What if those "emblems" deserve disrespect, because the people who are supposed to implement what they stand for don't do so?
> Were you sick the days they taught you that in > school?
Were you sick the days they taught the first amendment?
. . . and set up your own dictatorship. Be sure to wear a tall general's cap with lots of fake ribbons and medals. And while you're waiting to be fitted for your costume, please read up on the so-called "flag salute" cases noted in the post below.
Edited 3 time(s). Last edit at 02/06/2018 02:10AM by steve benson.
The U.S. Supreme Court actually ended up revoking its initial decision when it overruled its earlier position, concluding that, as a matter of state mandate, requiring students to salute the flag in public schools is an unconstitutional infringement on the individual right to free speech.
Donchya just hate it when the Constitution gets in the way?
Edited 7 time(s). Last edit at 02/06/2018 02:43AM by steve benson.
Considering he has won two Super Bowls since the now discredited* "deflategate" (damn that high school level science stuff...), I would hardly call it his "just desserts".
But I guess he can go console himself by staring at his five rings.
*(Remember that during the deflategate trial, a group of 21 Physics and Engineering professors from MIT, Stanford, Penn, Michigan, Boston College, Purdue, Cal Berkley, Delaware, Minnesota, and USC filed an amicus brief explaining the ideal gas law and disproving the NFL deflategate theory. The reason the brief made no difference is the trial was not about Brady's guilt or innocence, rather it was about the right of the NFL to impose discipline within the scope of collective bargaining agreement.)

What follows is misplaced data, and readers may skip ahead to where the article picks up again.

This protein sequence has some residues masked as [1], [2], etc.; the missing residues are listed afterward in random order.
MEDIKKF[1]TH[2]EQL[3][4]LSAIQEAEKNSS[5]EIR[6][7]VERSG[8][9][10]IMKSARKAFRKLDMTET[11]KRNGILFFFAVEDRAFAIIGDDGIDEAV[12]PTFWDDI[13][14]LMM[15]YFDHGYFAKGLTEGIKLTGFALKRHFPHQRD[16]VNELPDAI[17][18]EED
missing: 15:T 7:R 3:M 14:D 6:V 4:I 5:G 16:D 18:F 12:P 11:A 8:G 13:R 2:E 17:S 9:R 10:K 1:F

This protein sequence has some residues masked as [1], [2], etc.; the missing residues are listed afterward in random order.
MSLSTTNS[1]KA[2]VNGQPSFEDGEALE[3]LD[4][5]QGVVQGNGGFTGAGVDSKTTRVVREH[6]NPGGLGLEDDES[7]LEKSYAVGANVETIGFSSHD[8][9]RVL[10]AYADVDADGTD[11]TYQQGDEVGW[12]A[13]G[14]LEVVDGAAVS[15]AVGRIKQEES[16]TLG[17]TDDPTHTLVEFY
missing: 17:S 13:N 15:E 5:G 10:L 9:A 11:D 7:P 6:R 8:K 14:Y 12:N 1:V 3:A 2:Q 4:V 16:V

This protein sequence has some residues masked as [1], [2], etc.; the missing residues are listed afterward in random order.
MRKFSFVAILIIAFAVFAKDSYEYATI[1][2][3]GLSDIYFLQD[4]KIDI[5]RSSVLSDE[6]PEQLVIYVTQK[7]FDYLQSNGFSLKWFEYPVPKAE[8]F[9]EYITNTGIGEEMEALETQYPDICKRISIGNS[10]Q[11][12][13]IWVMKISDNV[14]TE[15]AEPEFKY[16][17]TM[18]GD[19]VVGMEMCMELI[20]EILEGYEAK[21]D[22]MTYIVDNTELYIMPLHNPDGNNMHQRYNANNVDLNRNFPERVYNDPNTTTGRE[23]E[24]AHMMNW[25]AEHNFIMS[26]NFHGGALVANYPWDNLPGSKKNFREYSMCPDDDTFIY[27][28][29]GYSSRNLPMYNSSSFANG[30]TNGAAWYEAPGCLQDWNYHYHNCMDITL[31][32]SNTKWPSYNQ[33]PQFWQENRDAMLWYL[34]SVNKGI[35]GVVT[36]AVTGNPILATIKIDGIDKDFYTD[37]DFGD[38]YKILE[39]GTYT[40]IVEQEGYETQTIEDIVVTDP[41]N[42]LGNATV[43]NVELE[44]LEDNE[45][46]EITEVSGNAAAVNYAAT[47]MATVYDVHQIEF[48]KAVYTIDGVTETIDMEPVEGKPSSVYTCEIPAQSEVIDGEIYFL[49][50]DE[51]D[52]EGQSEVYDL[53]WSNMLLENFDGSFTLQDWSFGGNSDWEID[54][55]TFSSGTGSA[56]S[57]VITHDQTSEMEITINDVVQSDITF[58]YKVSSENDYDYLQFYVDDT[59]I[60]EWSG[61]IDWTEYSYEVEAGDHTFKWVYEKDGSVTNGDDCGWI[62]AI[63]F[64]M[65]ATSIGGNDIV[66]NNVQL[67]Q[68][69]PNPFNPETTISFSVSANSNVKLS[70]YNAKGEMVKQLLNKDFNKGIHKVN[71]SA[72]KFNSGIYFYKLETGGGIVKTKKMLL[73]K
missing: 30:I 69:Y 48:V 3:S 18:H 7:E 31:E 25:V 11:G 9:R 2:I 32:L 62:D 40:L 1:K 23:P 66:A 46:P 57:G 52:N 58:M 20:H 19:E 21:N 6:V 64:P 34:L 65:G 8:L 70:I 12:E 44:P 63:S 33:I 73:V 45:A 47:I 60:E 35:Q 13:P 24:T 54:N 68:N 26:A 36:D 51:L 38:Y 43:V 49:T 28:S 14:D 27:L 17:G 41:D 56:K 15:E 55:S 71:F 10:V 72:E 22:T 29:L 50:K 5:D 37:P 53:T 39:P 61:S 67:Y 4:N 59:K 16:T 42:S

Edited 3 time(s). Last edit at 02/05/2018 06:54AM by alsd.
alsd Wrote: ------------------------------------------------------- > Considering he has won two Super Bowls since the > now discredited* "deflategate" (damn that high > school level science stuff...), I would hardly > call it his "just desserts".
One. Not two.
> *(Remember that during the deflategate trial, a > group of 21 Physics and Engineering professors > from MIT, Stanford, Penn, Michigan, Boston > College, Purdue, Cal Berkley, Delaware, Minnesota, > and USC filed an amicus brief explaining the ideal > gas law and disproving the NFL deflategate theory. > The reason the brief made no difference is the > trial was not about Brady's guilt or innocence, > rather it was about the right of the NFL to impose > discipline within the scope of collective > bargaining agreement.)
Those "physics and engineering professors" showed that deflating footballs probably wouldn't help Brady. They didn't show that Brady didn't deflate footballs. Or that he thought it would help him.
ificouldhietokolob Wrote: ------------------------------------------------------- > alsd Wrote: > -------------------------------------------------- > ----- > > Considering he has won two Super Bowls since > the > > now discredited* "deflategate" (damn that high > > school level science stuff...), I would hardly > > call it his "just desserts". > > One. Not two. > > > *(Remember that during the deflategate trial, a > > group of 21 Physics and Engineering professors > > from MIT, Stanford, Penn, Michigan, Boston > > College, Purdue, Cal Berkley, Delaware, > Minnesota, > > and USC filed an amicus brief explaining the > ideal > > gas law and disproving the NFL deflategate > theory. > > The reason the brief made no difference is the > > trial was not about Brady's guilt or innocence, > > rather it was about the right of the NFL to > impose > > discipline within the scope of collective > > bargaining agreement.) > > Those "physics and engineering professors" showed > that deflating footballs probably wouldn't help > Brady. > They didn't show that Brady didn't deflate > footballs. Or that he thought it would help him. > > Way to go, Eagles :)
Those physics and engineering professors showed that the balls deflated because of the cold weather, not from any sort of tampering. Oh, and even the NFL admits in the Wells Report that most of the balls used by the Indianapolis Colts that were tested were also under inflated. So did Brady cheat for the Colts too?
Sorry, but basic science proves there was no cheating involved. Even a seventh grader was able to prove this fact.